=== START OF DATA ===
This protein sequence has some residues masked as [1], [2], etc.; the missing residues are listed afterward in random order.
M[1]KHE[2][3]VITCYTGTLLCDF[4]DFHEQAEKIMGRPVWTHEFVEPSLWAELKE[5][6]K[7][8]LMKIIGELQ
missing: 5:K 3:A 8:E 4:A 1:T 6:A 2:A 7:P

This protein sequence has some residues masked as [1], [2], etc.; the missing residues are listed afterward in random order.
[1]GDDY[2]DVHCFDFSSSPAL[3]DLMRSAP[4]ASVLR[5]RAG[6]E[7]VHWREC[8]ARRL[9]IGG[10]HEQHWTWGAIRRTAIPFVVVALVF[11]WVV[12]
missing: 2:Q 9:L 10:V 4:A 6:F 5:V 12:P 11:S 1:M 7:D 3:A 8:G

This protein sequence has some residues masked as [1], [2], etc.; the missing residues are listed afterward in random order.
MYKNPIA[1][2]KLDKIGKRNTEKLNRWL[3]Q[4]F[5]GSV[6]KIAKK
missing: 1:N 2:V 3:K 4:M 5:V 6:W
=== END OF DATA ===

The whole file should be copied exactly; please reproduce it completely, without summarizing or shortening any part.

This protein sequence has some residues masked as [1], [2], etc.; the missing residues are listed afterward in random order.
M[1]KHE[2][3]VITCYTGTLLCDF[4]DFHEQAEKIMGRPVWTHEFVEPSLWAELKE[5][6]K[7][8]LMKIIGELQ
missing: 5:K 3:A 8:E 4:A 1:T 6:A 2:A 7:P

This protein sequence has some residues masked as [1], [2], etc.; the missing residues are listed afterward in random order.
[1]GDDY[2]DVHCFDFSSSPAL[3]DLMRSAP[4]ASVLR[5]RAG[6]E[7]VHWREC[8]ARRL[9]IGG[10]HEQHWTWGAIRRTAIPFVVVALVF[11]WVV[12]
missing: 2:Q 9:L 10:V 4:A 6:F 5:V 12:P 11:S 1:M 7:D 3:A 8:G

This protein sequence has some residues masked as [1], [2], etc.; the missing residues are listed afterward in random order.
MYKNPIA[1][2]KLDKIGKRNTEKLNRWL[3]Q[4]F[5]GSV[6]KIAKK
missing: 1:N 2:V 3:K 4:M 5:V 6:W